You turn to me and say, "They'll close this paper next week."
I laugh, point out it sells 2.6m a week, roughly two-fifths of the day's total newspaper sales and generates £600,000 profit. "You are mad," I reply.
Back to the present and this Sunday sees the final edition of the NOTW. The hacking of voicemails of those suffering through the tragic death of a loved one is obscene and beyond contempt.
Yet at every stage News International denied hacking was endemic, claiming it was only one rogue reporter. The Police said there was nothing to worry about. The Press Complaints Commission's inquiry in 2007 found no evidence of having been misled.
There are not many parties who have earned themselves much credit.
So how did it all come out?
Firstly praise for The Guardian. When Peter Oborne in the Daily Telegraph writes of its rival that it "performed such a wonderful service to public decency by bringing to light the shattering depravity of Mr Murdoch's newspaper empire" you know we are not living in normal times.
The BBC was busy being lily-livered on the topic. I agree with the words of Dara O'Briain on Twitter: "I do think the BBC have to grow a pair when it comes to scandals." The Daily Mail hardly covered itself in glory with its front page lead on Will and Kate just days ago. As Danny Baker asked again on Twitter: "How much contempt must you have for the public to lead your newspaper today with two members of the royal family in a canoe?"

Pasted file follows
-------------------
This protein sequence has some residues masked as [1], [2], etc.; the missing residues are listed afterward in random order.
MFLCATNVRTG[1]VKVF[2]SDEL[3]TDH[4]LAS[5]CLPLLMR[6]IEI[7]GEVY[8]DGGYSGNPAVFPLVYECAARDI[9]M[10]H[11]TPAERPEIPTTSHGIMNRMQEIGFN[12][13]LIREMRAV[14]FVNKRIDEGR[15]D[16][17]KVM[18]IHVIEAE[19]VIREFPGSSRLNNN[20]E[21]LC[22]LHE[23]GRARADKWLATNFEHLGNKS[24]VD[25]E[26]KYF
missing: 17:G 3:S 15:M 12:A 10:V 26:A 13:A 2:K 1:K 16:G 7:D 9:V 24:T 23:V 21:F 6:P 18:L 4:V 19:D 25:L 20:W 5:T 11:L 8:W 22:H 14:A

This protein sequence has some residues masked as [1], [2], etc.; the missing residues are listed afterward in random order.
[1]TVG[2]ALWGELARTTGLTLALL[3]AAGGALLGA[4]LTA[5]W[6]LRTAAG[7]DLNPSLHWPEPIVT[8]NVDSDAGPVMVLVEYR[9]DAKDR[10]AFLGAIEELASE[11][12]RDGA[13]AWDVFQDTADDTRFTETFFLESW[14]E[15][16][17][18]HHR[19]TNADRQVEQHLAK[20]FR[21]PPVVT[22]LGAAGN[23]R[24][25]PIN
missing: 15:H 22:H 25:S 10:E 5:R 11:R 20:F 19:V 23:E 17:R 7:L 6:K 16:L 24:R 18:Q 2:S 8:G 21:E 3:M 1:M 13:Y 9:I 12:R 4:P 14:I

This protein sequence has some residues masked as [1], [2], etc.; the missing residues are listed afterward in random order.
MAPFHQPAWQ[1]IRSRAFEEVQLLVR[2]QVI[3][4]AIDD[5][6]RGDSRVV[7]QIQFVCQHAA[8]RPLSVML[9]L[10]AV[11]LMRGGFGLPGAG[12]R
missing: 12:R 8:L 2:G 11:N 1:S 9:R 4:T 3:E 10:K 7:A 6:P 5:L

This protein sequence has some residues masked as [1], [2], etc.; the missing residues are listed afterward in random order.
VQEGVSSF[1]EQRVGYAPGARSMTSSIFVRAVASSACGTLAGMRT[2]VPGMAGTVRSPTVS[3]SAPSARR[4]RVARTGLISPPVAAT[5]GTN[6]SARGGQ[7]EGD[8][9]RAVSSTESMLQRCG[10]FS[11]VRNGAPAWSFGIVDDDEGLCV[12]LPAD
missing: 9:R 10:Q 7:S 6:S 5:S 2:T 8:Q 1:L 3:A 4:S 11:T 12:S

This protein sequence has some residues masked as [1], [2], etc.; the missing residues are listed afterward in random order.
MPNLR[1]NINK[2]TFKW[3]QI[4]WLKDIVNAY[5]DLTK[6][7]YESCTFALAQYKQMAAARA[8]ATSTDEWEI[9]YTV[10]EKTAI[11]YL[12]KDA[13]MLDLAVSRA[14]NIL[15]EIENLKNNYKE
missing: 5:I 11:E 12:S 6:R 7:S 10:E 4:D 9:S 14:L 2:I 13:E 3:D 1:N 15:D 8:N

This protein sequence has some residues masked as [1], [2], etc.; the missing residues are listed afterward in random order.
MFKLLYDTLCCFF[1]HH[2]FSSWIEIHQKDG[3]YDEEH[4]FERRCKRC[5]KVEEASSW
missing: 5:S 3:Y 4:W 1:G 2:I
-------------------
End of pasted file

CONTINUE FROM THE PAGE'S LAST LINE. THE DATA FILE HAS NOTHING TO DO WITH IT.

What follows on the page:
It was The Guardian that led the way. And, as you might have guessed from the paragraph above, I suggest it was also Twitter and the wider social media that finally brought NOTW to where it is now.
On Twitter and Facebook campaigns raged. Users shared information, organised boycotts of the paper and targeted the advertisers.
Credit again must go to Ford who led the way by suspending their account and they were shortly followed by the likes of the Co-op and Npower.
You can argue about whether the actions of News International were such that they ended up with no choice but to close the paper. You can argue about the wisdom of sacrificing 200 staff to save the career of one woman. You can argue about whether it was a business decision to save money and produce a Sunday Sun.
What you cannot argue about is the landscape has changed.
Clearly it is right that anybody up to no good should be swept away by a tide of revulsion.
My point is not that being savvy with social media would save bad people, it won't and nor should it. And for the record I actually believe the vast majority of people in the insurance industry are good people.
What worries me is the level of engagement with social media in the broking world. Awareness is growing but is far from where it should be.
Under any analysis if, as a broker, you cannot put your engagement with social media in the opportunity and strength boxes rather than those of weakness and threat you are missing the new normal.
So ask yourself, are you listening and speaking where the conversations are really happening now?
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